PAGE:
With periodic days of steady rain (and a hailstorm) during the harvest season, things were going pretty rough for the Orange cherry farmers. Already I had to switch farms after an isolated hailstorm destroyed that particular crop I was harvesting. Then for a while things were going good, as the cherries were ripe, the weather was clear, and the cherries were in demand. But, 2½ days of heavy drizzle around Christmas time temporarily ceased harvest operations and seemed to spell the end of cherry season in Orange. Fortunately, in spite of the rain (and perhaps with the help of the farmers’ helicopters) it seemed as though the cherries survived. Full-scale harvest operations resumed after the rain for a couple of days, and there were still enough cherries remaining on the trees for two weeks of solid work. Conditions were seeming good once again.
Conditions were good, except that in order for the farm to sell the cherries, there needed to be a willing buyer for the fruit. Thus, one day after picking operations at the farm resumed full scale, the cherry harvest ended once again. The buyer of the cherry farm’s fruit, a cherry packer based in Melbourne, suddenly refused to buy the fruit. After sorting out the split and moldy cherries, the Melbourne packer found that it didn’t get enough quality fruit to make it economical to keep buying from the farm. Thus, as soon as the farm manager got the call from the packer with the news, the farm manager had to go around the orchards telling all the workers to drop immediately everything they were picking. With no buyer for the cherries, there would be no money coming into the farm to pay the workers for any further picking. Thus, cherry season ended a second time, for economic reasons. This occurred in spite of acres of trees left to harvest all containing good fruit mixed with the bad.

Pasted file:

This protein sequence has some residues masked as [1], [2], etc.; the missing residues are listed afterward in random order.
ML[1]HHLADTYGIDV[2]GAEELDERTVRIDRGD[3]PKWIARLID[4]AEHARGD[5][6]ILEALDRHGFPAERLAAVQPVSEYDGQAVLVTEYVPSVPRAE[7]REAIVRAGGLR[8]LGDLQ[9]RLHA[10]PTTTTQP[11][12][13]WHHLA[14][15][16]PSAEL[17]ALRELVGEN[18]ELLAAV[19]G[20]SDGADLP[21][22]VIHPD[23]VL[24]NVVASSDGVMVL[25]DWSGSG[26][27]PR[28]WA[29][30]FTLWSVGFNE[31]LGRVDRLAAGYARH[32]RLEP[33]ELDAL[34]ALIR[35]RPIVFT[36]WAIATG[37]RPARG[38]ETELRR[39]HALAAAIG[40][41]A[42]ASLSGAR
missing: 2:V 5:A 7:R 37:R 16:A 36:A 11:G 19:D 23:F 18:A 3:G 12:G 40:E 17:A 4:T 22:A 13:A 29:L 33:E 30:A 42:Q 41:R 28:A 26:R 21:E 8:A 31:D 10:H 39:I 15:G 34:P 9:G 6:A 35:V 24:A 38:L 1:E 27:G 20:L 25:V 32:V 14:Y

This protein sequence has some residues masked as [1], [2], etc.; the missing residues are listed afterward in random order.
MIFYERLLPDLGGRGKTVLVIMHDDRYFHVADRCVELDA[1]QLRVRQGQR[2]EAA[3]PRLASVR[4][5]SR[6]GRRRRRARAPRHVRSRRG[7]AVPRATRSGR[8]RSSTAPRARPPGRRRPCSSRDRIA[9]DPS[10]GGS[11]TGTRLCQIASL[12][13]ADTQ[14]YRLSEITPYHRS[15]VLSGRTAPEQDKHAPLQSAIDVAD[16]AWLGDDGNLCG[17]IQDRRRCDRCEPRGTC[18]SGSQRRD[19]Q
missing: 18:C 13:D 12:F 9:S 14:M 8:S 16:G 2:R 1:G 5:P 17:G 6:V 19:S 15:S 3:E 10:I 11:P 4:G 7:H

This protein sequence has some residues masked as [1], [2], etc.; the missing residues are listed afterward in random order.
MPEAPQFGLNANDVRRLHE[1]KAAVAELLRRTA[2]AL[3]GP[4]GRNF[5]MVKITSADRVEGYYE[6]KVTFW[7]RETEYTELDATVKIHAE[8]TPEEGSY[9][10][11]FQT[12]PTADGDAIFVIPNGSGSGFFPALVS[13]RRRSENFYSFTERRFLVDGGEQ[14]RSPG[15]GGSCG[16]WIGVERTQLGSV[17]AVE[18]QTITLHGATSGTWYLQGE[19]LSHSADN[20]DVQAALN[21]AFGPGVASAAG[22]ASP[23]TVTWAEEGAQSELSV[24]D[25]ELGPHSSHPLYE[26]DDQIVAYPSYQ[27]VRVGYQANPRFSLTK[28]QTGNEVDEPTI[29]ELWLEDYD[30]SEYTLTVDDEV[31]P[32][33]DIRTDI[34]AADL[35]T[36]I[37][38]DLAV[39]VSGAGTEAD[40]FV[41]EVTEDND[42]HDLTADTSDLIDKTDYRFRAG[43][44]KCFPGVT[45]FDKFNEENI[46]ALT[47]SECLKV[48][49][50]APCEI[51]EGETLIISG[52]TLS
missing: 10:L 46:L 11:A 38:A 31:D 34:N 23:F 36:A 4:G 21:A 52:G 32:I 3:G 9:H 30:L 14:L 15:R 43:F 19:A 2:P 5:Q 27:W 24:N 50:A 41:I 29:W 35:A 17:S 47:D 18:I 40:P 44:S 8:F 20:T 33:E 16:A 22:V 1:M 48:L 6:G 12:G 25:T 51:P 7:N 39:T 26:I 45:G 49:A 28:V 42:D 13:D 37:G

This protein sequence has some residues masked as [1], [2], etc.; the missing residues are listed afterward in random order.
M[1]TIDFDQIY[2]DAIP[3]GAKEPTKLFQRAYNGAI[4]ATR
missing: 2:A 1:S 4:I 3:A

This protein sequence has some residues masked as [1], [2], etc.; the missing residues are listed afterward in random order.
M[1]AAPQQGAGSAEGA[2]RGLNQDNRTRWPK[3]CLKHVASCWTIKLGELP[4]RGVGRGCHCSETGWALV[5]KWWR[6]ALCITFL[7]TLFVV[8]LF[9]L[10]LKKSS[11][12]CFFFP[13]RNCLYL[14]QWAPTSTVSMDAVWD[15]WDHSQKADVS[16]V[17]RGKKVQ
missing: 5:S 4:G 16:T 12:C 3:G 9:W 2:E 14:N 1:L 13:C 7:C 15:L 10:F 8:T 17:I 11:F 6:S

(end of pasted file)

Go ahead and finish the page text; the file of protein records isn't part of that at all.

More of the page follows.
But, it turns out cherry season wasn’t over after all. The farm, as expected, did not want all of its fruit to rot on the trees. To recoup operational costs, the farm needed to salvage as much cherries as they could. So the farm negotiated a lower cost of fruit to their packer, and picking operations resumed yet again. The resumption of work was bittersweet news for the pickers. Even though there was work to do again, the lower value of the fruit meant that each worker would now get paid less for the same amount of work as before. But, when the choice comes between low paid work and no work at all, there will always be those who have no choice but to take the lower-paid work.